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Race Should Not Matter in Race for President

I have a little shortwave radio that I love to listen to It fascinates me that I can listen in on the world from right here in Westerville, Ohio.

Last night, very late; I was listening to a broadcast from the BBC.

A British radio show host opened a report by saying, Black American Senator Barack Obama

For some reason, hearing the word Black sharply said, in that Queen's English accent, shook me.

It made me think, What does it really matter if he's black? Is the word black being used to describe his skin color? African American ancestry? Was it just to punctuate that he is a minority candidate or was it to contain him in a specific culture? What?

Once I gave it some thought the word Black became very complex to me. Too complex.

I thought to myself, Hey British guy, why not just say - America Senator Barack Obama ?

If he is elected President will the BBC refer to him as, Black American President, Barack Obama ??

We call our President The President. - or Mr. President . or maybe after the next election, Mr. President will actually be Mrs. President - or maybe I should say, Mrs. White, Female American President

I mean just think Michael Coleman Black Columbus Mayor I don't think race when I see him.. I see Mike Coleman, the mayor.

I'm not trying to say, Drop the word Black from our collective vocabulary and I'm not trying to say that Barack Obama's not black.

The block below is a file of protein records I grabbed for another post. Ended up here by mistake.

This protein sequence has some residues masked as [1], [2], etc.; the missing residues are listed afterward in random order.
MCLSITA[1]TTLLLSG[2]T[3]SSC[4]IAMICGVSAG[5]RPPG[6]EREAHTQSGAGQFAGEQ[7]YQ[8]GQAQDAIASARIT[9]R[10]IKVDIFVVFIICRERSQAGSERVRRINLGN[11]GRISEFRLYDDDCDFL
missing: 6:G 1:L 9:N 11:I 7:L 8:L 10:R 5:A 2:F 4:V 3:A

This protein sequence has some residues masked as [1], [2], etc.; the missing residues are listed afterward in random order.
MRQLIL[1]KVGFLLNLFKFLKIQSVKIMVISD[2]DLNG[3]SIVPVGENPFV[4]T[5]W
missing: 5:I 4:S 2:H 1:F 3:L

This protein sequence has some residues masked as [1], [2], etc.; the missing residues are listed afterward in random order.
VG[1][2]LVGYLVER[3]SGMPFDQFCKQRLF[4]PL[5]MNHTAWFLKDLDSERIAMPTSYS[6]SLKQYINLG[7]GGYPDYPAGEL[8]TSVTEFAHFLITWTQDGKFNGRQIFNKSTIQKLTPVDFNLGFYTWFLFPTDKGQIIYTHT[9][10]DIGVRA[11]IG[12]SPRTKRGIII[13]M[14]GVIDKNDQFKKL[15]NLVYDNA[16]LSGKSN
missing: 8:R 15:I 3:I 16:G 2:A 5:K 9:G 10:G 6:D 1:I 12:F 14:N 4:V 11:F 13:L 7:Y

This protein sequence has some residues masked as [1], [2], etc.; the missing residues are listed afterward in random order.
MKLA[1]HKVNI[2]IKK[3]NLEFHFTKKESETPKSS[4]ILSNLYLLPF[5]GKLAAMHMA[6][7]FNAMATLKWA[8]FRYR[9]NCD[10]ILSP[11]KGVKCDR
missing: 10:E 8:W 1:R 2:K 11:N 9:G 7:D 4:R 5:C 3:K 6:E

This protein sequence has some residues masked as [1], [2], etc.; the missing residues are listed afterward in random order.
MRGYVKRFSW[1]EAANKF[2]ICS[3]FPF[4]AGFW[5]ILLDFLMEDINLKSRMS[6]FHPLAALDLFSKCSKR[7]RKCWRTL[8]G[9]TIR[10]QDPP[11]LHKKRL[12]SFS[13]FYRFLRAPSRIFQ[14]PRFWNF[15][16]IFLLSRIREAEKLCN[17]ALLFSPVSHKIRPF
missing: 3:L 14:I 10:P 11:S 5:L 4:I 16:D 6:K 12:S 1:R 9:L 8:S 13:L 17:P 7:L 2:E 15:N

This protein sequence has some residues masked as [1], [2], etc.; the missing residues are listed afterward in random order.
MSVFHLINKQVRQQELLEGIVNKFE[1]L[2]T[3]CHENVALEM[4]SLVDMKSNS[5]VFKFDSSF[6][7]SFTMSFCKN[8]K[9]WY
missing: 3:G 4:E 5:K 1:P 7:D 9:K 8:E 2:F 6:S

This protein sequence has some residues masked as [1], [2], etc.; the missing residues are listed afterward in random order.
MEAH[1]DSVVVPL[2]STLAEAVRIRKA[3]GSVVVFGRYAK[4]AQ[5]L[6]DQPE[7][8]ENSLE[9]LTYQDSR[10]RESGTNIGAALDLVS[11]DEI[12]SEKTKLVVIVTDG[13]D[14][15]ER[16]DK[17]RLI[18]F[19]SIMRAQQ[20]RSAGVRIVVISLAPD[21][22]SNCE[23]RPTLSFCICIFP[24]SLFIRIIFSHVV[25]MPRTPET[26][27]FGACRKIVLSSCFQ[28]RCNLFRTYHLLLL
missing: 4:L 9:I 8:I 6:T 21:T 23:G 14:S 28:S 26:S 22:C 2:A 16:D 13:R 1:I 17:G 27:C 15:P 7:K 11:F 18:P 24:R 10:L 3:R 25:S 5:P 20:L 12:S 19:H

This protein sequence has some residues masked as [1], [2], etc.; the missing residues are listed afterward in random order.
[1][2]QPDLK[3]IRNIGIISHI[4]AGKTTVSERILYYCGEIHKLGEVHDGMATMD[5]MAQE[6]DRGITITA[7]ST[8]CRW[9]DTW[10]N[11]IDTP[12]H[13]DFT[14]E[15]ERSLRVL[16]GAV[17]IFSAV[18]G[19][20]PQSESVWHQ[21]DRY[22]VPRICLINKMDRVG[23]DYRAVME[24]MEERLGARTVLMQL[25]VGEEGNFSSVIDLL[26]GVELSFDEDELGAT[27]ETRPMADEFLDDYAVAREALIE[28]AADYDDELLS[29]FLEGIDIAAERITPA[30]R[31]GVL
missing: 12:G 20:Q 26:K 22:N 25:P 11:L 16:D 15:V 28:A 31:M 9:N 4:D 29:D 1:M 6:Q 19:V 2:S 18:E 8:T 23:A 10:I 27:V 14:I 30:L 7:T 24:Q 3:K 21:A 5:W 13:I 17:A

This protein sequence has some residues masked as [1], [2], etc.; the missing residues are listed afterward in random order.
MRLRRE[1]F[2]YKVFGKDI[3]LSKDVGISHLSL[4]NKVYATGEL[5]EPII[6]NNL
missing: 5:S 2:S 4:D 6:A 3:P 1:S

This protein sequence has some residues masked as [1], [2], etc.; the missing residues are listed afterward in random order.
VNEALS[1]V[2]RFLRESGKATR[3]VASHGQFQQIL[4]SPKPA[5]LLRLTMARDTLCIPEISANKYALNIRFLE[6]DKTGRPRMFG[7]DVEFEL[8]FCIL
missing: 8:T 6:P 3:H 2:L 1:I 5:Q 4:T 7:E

I've read that he describes himself as, "a black guy born in Hawaii with a father from Kenya and a mother from Kansas."

Mr. Obama is black and white We know that here in America. Something tells me that listeners to the BBC have also been aware of that fact for some time.

Maybe right now, you listeners that are people of color are thinking, 'Here we go another white guy talking about Race

Hey, any discussion about race is a potential minefield. It's an awkward topic and difficult to discuss without someone blowing a whistle, throwing a flag and calling a racism penalty. We all harbor some degree of cultural stereotypes and basic misunderstandings of each other and it's easy to put our foot in our mouth when trying to express our views on race, so we rarely say anything at all.

The PC thing to say is that race is irrelevant. It's not. We live in a race conscious society a race conscious world.

The magic of our country is that you can belong to any race, culture or religion and still be very much an individual America is truly a land of opportunity made up of individuals.

My vote for president is going to go to an individual.

Personally, a presidential candidate's race, or sex, or age, or religion means nothing to me.

I'm listening for a vision. I'm looking for ideas. I'm going to vote for the person that I feel like can get our country on track and lead us to the prosperity that we deserve.

And for the record - I think it is awesome that Barack Obama has accomplished so much in his life. His education. His public service. The books he has authored. His run for the White House If he is never elected to another office he's already established himself as a great role model for African Americans for all Americans and maybe even a few British folks.